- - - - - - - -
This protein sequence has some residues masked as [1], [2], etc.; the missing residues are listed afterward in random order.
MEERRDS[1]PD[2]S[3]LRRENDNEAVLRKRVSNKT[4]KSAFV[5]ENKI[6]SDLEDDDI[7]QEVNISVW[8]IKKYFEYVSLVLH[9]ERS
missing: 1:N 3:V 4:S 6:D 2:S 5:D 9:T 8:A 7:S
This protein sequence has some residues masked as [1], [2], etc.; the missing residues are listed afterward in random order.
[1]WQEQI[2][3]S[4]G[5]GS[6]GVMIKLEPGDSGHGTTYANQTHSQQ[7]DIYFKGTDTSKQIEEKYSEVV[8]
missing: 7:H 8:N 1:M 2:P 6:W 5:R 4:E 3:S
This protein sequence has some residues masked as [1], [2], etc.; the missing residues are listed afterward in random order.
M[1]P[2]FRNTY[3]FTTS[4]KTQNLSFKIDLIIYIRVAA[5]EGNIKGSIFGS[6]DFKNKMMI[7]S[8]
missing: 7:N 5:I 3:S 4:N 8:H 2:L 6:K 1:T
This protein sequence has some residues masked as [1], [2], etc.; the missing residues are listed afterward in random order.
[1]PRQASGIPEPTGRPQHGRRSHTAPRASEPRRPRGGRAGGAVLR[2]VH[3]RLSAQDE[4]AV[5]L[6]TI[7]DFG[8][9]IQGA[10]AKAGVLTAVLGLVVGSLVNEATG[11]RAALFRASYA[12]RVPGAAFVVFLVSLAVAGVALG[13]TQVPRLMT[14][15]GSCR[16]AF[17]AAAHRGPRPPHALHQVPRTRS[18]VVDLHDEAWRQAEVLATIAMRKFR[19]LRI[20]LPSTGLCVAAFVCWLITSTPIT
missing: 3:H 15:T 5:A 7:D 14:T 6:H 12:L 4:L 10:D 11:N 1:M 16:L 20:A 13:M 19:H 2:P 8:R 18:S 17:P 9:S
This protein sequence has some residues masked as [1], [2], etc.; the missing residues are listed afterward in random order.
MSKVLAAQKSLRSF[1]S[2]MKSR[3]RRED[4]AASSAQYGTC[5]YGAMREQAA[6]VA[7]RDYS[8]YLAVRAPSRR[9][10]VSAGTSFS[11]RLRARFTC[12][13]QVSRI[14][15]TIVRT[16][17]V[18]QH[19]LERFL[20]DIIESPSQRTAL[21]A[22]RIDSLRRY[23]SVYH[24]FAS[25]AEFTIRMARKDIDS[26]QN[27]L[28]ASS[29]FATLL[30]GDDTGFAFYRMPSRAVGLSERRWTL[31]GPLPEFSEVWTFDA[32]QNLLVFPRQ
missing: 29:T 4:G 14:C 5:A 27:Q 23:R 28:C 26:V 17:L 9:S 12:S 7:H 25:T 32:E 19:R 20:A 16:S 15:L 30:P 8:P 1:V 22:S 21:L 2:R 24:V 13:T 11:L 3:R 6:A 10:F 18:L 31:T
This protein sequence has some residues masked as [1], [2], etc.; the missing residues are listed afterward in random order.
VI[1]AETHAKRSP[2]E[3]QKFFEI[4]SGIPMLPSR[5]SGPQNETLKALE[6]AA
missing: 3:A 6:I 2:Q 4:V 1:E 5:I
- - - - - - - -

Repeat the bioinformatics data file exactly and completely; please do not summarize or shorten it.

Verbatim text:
This protein sequence has some residues masked as [1], [2], etc.; the missing residues are listed afterward in random order.
MEERRDS[1]PD[2]S[3]LRRENDNEAVLRKRVSNKT[4]KSAFV[5]ENKI[6]SDLEDDDI[7]QEVNISVW[8]IKKYFEYVSLVLH[9]ERS
missing: 1:N 3:V 4:S 6:D 2:S 5:D 9:T 8:A 7:S
This protein sequence has some residues masked as [1], [2], etc.; the missing residues are listed afterward in random order.
[1]WQEQI[2][3]S[4]G[5]GS[6]GVMIKLEPGDSGHGTTYANQTHSQQ[7]DIYFKGTDTSKQIEEKYSEVV[8]
missing: 7:H 8:N 1:M 2:P 6:W 5:R 4:E 3:S
This protein sequence has some residues masked as [1], [2], etc.; the missing residues are listed afterward in random order.
M[1]P[2]FRNTY[3]FTTS[4]KTQNLSFKIDLIIYIRVAA[5]EGNIKGSIFGS[6]DFKNKMMI[7]S[8]
missing: 7:N 5:I 3:S 4:N 8:H 2:L 6:K 1:T
This protein sequence has some residues masked as [1], [2], etc.; the missing residues are listed afterward in random order.
[1]PRQASGIPEPTGRPQHGRRSHTAPRASEPRRPRGGRAGGAVLR[2]VH[3]RLSAQDE[4]AV[5]L[6]TI[7]DFG[8][9]IQGA[10]AKAGVLTAVLGLVVGSLVNEATG[11]RAALFRASYA[12]RVPGAAFVVFLVSLAVAGVALG[13]TQVPRLMT[14][15]GSCR[16]AF[17]AAAHRGPRPPHALHQVPRTRS[18]VVDLHDEAWRQAEVLATIAMRKFR[19]LRI[20]LPSTGLCVAAFVCWLITSTPIT
missing: 3:H 15:T 5:A 7:D 14:T 6:H 12:L 4:L 10:D 11:N 1:M 16:L 20:A 13:M 19:H 2:P 8:R 18:S 17:P 9:S
This protein sequence has some residues masked as [1], [2], etc.; the missing residues are listed afterward in random order.
MSKVLAAQKSLRSF[1]S[2]MKSR[3]RRED[4]AASSAQYGTC[5]YGAMREQAA[6]VA[7]RDYS[8]YLAVRAPSRR[9][10]VSAGTSFS[11]RLRARFTC[12][13]QVSRI[14][15]TIVRT[16][17]V[18]QH[19]LERFL[20]DIIESPSQRTAL[21]A[22]RIDSLRRY[23]SVYH[24]FAS[25]AEFTIRMARKDIDS[26]QN[27]L[28]ASS[29]FATLL[30]GDDTGFAFYRMPSRAVGLSERRWTL[31]GPLPEFSEVWTFDA[32]QNLLVFPRQ
missing: 29:T 4:G 14:C 5:A 27:Q 23:R 28:C 26:V 17:L 9:S 12:S 7:H 25:T 32:E 19:R 20:A 16:S 15:L 30:P 8:P 1:V 22:S 21:L 2:R 24:V 13:T 11:L 3:R 6:A 10:F 18:L 31:T
This protein sequence has some residues masked as [1], [2], etc.; the missing residues are listed afterward in random order.
VI[1]AETHAKRSP[2]E[3]QKFFEI[4]SGIPMLPSR[5]SGPQNETLKALE[6]AA
missing: 3:A 6:I 2:Q 4:V 1:E 5:I